The Occult World of C.G. Jung

C. G. Jung in 1910.

C. G. Jung in 1910.

Via the Fortean Times:

He knew that inside the temple the mystery of his existence, of his purpose in life, would be answered. He was about to cross the threshold when he saw, rising up from Europe far below, the image of his doctor in the archetypal form of the King of Kos, the island site of the temple of Asclepius, Greek god of medicine. He told Jung that his departure was premature; many were demanding his return and he, the King, was there to ferry him back. When Jung heard this, he was immensely disappointed, and almost immediately the vision ended. He experienced the reluctance to live that many who have been ‘brought back’ encounter, but what troubled him most was seeing his doctor in his archetypal form. He knew this meant that the physician had sacrificed his own life to save Jung’s. On 4 April 1944 — a date numerologists can delight in — Jung sat up in bed for the first time since his heart attack. On the same day, his doctor came down with septicæmia and took to his bed. He never left it, and died a few days later.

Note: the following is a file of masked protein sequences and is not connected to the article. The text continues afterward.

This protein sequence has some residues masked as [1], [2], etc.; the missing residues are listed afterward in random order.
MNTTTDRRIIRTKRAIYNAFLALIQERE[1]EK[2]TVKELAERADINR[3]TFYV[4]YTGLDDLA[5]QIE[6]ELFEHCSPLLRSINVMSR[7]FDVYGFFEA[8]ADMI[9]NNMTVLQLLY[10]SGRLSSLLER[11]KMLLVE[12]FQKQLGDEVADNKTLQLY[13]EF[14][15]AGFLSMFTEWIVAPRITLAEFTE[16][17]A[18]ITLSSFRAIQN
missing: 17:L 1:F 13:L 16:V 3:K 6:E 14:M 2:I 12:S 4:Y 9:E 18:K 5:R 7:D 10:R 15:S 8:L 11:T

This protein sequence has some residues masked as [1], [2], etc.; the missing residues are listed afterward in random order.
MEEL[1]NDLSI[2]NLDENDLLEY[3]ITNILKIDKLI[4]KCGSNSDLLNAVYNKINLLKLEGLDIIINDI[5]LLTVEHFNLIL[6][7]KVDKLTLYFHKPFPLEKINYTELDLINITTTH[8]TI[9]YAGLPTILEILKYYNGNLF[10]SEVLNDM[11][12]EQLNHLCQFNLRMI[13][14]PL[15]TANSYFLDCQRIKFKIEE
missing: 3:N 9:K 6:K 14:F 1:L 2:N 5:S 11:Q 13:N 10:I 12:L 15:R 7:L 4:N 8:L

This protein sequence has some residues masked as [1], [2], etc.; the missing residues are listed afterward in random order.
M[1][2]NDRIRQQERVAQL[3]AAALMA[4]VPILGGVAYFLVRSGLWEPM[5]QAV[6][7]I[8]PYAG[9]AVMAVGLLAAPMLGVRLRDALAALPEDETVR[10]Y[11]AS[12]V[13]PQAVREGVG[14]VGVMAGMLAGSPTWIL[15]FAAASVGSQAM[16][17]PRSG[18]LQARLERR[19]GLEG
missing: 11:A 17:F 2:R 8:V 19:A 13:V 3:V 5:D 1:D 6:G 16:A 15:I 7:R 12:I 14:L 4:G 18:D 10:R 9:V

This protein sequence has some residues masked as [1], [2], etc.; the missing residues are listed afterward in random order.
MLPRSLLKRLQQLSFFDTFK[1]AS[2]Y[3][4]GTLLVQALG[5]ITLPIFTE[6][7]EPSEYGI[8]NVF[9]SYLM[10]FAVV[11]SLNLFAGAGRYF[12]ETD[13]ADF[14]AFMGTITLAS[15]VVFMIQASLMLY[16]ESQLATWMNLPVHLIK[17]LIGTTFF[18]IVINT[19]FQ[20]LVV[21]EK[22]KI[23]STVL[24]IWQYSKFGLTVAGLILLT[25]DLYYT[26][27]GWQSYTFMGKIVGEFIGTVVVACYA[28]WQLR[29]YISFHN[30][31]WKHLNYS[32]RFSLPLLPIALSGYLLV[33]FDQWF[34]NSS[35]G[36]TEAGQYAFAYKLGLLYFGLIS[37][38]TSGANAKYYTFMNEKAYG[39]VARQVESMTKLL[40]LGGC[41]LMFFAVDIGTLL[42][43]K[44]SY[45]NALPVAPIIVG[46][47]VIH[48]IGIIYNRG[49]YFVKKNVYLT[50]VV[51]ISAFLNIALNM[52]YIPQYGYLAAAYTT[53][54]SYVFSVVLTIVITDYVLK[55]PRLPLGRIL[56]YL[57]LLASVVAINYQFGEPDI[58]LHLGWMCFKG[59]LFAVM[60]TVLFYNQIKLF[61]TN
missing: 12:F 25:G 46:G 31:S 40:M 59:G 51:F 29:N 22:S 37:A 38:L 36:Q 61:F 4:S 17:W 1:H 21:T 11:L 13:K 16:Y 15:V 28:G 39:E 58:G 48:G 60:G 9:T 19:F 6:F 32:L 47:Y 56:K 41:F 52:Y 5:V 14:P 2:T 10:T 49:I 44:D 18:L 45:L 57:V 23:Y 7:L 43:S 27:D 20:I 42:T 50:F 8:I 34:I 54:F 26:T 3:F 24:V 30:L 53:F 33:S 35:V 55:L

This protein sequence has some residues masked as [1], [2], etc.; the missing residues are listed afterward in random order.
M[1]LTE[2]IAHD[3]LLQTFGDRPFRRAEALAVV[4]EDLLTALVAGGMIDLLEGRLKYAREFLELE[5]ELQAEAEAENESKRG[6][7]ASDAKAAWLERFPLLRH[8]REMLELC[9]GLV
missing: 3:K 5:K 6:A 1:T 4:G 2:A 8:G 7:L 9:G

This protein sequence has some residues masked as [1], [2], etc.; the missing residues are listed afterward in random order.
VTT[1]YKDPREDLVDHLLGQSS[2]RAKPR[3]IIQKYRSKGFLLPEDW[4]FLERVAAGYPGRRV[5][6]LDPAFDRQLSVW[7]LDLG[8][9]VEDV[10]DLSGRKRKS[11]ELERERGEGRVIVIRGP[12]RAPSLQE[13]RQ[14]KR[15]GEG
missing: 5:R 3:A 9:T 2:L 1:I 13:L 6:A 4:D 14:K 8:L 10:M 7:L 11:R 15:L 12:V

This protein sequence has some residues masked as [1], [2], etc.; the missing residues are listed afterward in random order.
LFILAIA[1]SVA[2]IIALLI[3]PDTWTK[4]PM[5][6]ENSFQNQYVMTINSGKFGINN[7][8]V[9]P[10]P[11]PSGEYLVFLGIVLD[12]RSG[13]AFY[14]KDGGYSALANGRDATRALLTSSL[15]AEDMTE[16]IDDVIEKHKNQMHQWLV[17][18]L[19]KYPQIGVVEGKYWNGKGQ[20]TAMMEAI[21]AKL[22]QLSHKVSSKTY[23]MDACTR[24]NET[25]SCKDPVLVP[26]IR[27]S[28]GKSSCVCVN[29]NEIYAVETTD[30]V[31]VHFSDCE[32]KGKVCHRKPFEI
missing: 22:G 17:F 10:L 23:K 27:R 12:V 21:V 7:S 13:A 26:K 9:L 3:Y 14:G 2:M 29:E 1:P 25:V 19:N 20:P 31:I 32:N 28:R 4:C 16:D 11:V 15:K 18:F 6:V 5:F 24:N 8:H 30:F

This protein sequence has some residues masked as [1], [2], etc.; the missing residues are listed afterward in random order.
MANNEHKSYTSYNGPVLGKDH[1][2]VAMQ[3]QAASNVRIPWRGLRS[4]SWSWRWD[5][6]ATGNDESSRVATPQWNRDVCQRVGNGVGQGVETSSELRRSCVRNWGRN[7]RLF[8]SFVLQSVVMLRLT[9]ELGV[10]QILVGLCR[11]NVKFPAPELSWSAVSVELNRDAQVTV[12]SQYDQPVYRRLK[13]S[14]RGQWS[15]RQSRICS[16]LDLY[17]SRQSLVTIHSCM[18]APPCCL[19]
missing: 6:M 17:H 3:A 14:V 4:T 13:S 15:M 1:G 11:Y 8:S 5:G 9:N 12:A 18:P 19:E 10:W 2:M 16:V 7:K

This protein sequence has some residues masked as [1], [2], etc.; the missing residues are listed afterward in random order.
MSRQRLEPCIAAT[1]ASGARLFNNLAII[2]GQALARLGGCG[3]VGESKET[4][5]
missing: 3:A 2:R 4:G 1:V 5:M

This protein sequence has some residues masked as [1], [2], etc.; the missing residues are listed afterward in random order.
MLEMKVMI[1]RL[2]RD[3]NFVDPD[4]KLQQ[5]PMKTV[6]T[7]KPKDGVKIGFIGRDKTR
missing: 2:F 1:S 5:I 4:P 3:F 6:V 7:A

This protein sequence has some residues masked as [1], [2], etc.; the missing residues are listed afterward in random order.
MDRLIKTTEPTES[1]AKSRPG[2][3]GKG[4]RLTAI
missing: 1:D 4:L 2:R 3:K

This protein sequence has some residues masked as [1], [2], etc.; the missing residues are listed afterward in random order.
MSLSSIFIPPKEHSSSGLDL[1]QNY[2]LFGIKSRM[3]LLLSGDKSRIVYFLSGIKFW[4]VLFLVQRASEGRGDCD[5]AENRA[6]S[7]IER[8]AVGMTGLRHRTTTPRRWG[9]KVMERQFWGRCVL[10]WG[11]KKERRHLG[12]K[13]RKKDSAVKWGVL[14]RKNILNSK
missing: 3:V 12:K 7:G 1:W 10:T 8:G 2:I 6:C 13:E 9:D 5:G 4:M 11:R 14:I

Read More: Fortean Times

, , , , , ,

21
More in C. G. Jung, Death, Mythology, Occult, Psychology, Red Book
Mythical Unicorn or Mutated Deer? (Video)

From Discovery News: Legend met reality recently as Italian researchers discovered a deer with a rare abnormality — a single antler growing from the middle of its head. Rossell Lorenzi...

Close